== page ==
Whenever there needed to be a legal voice at the table, the Legal Aid Society of Metropolitan Family Services had a seat. With former U.S. presidents on the board, and handwritten letters from Presidents Nixon and Roosevelt outlining their appreciation for the work the organization does, LAS has a legacy that is unparalleled.
As the second oldest legal aid organization in the nation, LAS, one of the many outstanding organizations you are supporting through the Investing in Justice Campaign, has been a pioneer in defining what justice for all really means. Founded in 1886, the organization was one of the first in the country to provide legal services for the poor. Its mission is to protect and strengthen families by providing equal access to justice for the most vulnerable citizens, including low-income people, the elderly and victims of domestic violence.
In 1919, when LAS joined Metropolitan Family Services (formerly United Charities), a unique collaboration between social work and legal work was created. That approach continues today, as LAS recognizes that legal problems often stem from deeper family and emotional issues. Karina Ayala-Bermejo, the LAS Executive Director, believes that the ability of the attorney to work with a social worker really does make a difference in the outcome for the client. She explains that by being able to work very closely, the client doesn’t need to be re-victimized by telling their story over and over again and that this method helps move toward entire wellness for the client.
A case LAS handled for Mary helps illustrate the impact of these interconnected services. One day, Mary’s husband beat her in front of their son and soon after threatened her with a gun. Their son jumped between them, begging his father not to kill her. The son, who had never seen this side of his father, started having nightmares. He and Mary needed counseling, and found it at Metropolitan Family Services.
Counseling¦ helped him to open up and see that I made the best decision¦, and that I was trying to save both our lives, Mary says. And help from LAS including successfully handling a highly litigated divorce was essential in stabilizing their situation. LAS also secured significant financial resources for Mary, which enabled her to attend school and purchase a home. Mary is now free, helping others as a hospice nurse, and enjoying life. She says without the legal help and counseling she received from the Legal Aid Society and Metropolitan Family Services, I don’t know where I would be.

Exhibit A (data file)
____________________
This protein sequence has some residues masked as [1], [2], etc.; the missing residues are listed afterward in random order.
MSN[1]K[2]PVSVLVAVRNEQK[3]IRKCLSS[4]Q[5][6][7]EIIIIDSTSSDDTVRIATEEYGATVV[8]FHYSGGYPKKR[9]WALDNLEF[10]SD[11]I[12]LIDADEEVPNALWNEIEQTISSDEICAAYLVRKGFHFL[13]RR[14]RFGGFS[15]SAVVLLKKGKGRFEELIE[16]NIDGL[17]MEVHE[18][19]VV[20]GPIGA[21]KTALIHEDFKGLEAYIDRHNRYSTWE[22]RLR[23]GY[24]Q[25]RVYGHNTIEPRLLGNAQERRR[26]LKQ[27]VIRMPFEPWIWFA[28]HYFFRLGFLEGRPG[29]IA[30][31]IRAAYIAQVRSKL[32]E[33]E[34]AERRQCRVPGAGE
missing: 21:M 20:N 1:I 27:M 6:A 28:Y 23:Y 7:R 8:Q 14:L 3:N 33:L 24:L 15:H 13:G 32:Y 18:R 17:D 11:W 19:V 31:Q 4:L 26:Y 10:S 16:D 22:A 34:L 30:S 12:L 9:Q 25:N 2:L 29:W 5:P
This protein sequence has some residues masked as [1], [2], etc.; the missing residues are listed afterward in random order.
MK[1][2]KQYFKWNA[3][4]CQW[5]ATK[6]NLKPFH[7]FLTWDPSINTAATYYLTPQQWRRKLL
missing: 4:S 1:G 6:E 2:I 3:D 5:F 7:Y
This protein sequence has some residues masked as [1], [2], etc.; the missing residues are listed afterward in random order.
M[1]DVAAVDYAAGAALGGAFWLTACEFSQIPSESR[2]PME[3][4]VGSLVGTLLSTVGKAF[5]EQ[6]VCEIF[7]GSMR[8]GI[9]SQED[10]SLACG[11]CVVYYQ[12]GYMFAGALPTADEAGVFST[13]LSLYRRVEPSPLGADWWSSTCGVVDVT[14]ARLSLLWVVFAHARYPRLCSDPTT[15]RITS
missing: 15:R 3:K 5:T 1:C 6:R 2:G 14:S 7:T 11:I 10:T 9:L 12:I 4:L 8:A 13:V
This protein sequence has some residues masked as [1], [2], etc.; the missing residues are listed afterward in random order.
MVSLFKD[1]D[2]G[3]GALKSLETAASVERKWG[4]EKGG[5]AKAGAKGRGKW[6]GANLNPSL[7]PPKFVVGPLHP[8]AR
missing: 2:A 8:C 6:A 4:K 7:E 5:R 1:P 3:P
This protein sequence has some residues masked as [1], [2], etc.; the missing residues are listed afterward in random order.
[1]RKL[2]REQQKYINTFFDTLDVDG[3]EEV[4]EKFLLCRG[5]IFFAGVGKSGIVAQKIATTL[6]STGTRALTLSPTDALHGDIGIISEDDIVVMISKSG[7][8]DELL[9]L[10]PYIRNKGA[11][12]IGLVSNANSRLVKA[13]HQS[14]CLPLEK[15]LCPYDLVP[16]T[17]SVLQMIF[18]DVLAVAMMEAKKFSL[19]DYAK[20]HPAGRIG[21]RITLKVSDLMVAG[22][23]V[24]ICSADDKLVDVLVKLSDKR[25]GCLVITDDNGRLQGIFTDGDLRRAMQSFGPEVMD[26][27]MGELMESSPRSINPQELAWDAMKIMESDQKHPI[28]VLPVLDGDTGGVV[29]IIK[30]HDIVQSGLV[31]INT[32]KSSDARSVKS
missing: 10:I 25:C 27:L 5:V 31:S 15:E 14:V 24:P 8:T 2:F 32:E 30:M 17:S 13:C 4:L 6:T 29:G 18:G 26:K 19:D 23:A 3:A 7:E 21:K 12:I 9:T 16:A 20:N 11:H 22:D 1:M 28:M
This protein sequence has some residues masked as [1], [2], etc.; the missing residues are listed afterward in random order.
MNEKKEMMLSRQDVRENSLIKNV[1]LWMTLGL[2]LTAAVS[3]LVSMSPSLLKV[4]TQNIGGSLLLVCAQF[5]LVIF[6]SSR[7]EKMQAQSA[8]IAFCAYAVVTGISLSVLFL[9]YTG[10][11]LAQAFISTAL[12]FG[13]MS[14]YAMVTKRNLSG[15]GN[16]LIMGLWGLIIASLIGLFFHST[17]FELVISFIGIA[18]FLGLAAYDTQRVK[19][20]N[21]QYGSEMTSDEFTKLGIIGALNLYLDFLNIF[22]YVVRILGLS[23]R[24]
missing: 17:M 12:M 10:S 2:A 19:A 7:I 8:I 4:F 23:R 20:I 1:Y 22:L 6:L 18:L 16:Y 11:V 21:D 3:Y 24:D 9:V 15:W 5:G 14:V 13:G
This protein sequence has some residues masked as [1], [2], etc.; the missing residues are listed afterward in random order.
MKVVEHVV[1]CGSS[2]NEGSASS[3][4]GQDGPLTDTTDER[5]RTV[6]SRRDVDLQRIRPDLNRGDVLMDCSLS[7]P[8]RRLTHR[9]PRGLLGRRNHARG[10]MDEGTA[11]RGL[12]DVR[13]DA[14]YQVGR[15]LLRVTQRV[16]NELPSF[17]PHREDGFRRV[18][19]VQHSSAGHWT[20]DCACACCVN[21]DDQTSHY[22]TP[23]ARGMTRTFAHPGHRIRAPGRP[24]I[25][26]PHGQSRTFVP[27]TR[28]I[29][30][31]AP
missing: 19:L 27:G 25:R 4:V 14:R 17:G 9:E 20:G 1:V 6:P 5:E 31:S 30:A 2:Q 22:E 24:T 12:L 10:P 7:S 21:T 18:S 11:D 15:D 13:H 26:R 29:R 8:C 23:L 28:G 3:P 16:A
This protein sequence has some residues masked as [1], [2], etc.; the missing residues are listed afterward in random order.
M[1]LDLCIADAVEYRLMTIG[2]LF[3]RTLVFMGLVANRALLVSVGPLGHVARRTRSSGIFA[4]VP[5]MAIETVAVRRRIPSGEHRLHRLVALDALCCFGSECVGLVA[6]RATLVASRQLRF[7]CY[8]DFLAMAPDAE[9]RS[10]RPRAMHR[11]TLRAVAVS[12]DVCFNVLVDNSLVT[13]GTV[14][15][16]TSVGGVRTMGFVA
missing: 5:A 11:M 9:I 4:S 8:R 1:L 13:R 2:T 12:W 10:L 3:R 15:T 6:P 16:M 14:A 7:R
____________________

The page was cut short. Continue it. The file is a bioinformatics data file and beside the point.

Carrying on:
The value of the LAS holistic method is demonstrated by the Victims Legal Assistance Network (VLAN). This partnership initiative offers wraparound services to crime victims, including legal assistance on a range of issues and social services. The VLAN has a steering committee comprised of organizations serving victims of crime. If LAS doesn’t currently provide a service that a victim of crime may need, we’re able to direct them to another steering committee member organization, says Karina.
The VLAN model of wraparound legal and social services is also present in LAS’ Human Trafficking Initiative, which started in 2011. The Initiative is a collaboration with law firms and community groups to provide free legal services to survivors of human trafficking who face legal problems stemming from their exploitation. Not only do they have an in-house expert lawyer who co-counsels on every case, but they also provide case management and on-site counseling to their clients.
Karina is very proud of both the number and diversity of clients that this initiative has been able to serve. Since its inception, the Human Trafficking Initiative has provided legal services to over 59 victims of trafficking from 14 different countries.
LAS has also played a large role in legislation in Illinois over the course of its history. The organization helped pass the first child protection laws in the state and also helped draft and pass the Illinois Domestic Violence Act in 1986. Additionally, LAS helped found the Chicago Municipal Court System.
Given the organization’s extensive history and its strong foundation, LAS has been able to adapt and respond to needs within the community that are going unmet. LAS organizes Know Your Rights workshops to help educate seniors, domestic violence survivors, and the community at large on their legal rights.
What’s next for the organization that won’t stop growing and changing? Karina hopes that the range of services provided at their downtown office can be replicated at other LAS offices and Metropolitan Family Services community centers in Chicago. To accomplish that, Karina wants to partner with more law firms in the area and build strong coalitions so that more pro bono cases are taken on. The work of legal aid attorneys is limited because of resources, she explains, so where we can continue to make a significant difference is by partnering with law firms and corporate legal departments to provide that additional legal assistance so that all their legal needs are met.
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